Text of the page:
III. An overview of the civil service establishment, strength, retirement, resignation, age profile and gender profile
Members expressed concern about the increasing number of civil servants resigned and the decreasing number of civil service job applicants in recent years. Some members pointed out that the alarming increase in resignation rate in 2021-2022 was an indication of loss of attractiveness of civil service jobs. They enquired whether the Administration had explored the reasons for the resignations in 2021-2022 and whether the number of resignees and resignation rate had continued to surge since April 2022.
The Administration advised that the latest information on the number of resignations in the civil service in 2022-2023 was not yet available and it would provide the information after the meeting. The Administration further advised that the number of resignees did increase in 2021-2022, among which 40% had left during the probationary period due to failure to meet the requirements or work culture. As learnt from the resignees by the departments concerned, the reasons for resignation included medical or family reasons, pursuing further studies and taking up other jobs.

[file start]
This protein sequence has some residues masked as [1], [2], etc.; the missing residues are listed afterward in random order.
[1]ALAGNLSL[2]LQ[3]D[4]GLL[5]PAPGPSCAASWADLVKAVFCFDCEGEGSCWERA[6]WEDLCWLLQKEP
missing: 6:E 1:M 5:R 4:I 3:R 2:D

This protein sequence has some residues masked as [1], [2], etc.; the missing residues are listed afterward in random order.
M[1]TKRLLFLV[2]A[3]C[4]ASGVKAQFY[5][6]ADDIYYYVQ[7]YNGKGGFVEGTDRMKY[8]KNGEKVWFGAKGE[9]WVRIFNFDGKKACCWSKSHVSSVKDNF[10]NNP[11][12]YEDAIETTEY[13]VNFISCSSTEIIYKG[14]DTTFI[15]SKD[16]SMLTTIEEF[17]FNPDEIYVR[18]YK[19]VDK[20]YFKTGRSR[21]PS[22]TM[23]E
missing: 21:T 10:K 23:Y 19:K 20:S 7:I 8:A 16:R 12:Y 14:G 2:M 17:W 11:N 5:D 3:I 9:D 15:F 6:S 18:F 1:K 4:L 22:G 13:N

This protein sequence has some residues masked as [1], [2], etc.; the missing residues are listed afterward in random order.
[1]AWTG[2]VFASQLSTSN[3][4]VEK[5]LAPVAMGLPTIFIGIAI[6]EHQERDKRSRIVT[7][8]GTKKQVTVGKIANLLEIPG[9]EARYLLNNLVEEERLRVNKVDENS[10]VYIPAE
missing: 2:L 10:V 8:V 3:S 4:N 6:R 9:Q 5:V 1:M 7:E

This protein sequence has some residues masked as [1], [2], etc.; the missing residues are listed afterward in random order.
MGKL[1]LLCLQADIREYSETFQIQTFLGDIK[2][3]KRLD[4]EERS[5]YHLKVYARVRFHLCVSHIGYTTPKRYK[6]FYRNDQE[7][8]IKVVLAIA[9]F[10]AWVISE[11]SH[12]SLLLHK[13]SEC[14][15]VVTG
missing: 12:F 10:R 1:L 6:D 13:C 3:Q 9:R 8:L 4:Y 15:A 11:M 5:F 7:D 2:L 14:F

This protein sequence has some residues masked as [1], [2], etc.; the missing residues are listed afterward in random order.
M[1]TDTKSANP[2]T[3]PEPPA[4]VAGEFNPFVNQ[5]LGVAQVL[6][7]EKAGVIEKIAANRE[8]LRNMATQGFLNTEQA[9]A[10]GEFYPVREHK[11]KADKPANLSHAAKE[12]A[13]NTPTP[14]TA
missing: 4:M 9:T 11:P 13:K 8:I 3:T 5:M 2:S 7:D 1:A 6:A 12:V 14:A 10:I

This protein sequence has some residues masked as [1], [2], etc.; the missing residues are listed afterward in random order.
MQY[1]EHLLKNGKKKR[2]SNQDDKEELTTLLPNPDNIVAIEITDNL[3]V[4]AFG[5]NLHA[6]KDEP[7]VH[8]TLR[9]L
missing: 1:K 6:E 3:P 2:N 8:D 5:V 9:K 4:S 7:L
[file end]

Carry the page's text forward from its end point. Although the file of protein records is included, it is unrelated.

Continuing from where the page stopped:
Attracting and retaining talents
Some members were concerned about the effectiveness of the youth internship programmes in encouraging interns to apply for government jobs. The Administration advised that CSB coordinated the youth internship programmes by B/Ds on a yearly basis. Taking the AO internship programme as an example, many interns had chosen to apply for the AO or other grades after internship. As they possessed the relevant internship experience, their chances of getting the offer of appointment were generally higher.
IV. An overview of medical and dental benefits for civil servants, pensioners and eligible persons
Members enquired how the introduction of the Integrated Care Programme (“ICP”), the Stable Drug Use (“SDU”) pilot programme, and the dedicated specialist outpatient services and imaging services had shortened the waiting time for the services concerned. The Administration advised that due to epidemic, the attendances of ICP and SDU pilot programme were 2 700 and 590 respectively as at September 2022. As regards the imaging services, the waiting time of CSEPs had been shortened by roughly 60 to 70 weeks as compared with that of the general public.
There was another suggestion that the Administration could make reference to the Elderly Health Care Voucher Scheme to provide dental benefits for CSEPs.
The Administration advised that a pilot scheme had been launched in the past to allow CSEPs to receive dental services from private dentists, but was undesirable. Currently, since the cases with long waiting time were mainly for dental scaling services, the Administration had adopted a more prudent approach by selecting dental scaling as the pilot service. The Administration did not rule out the possibility of extending the scheme to other dental services in future.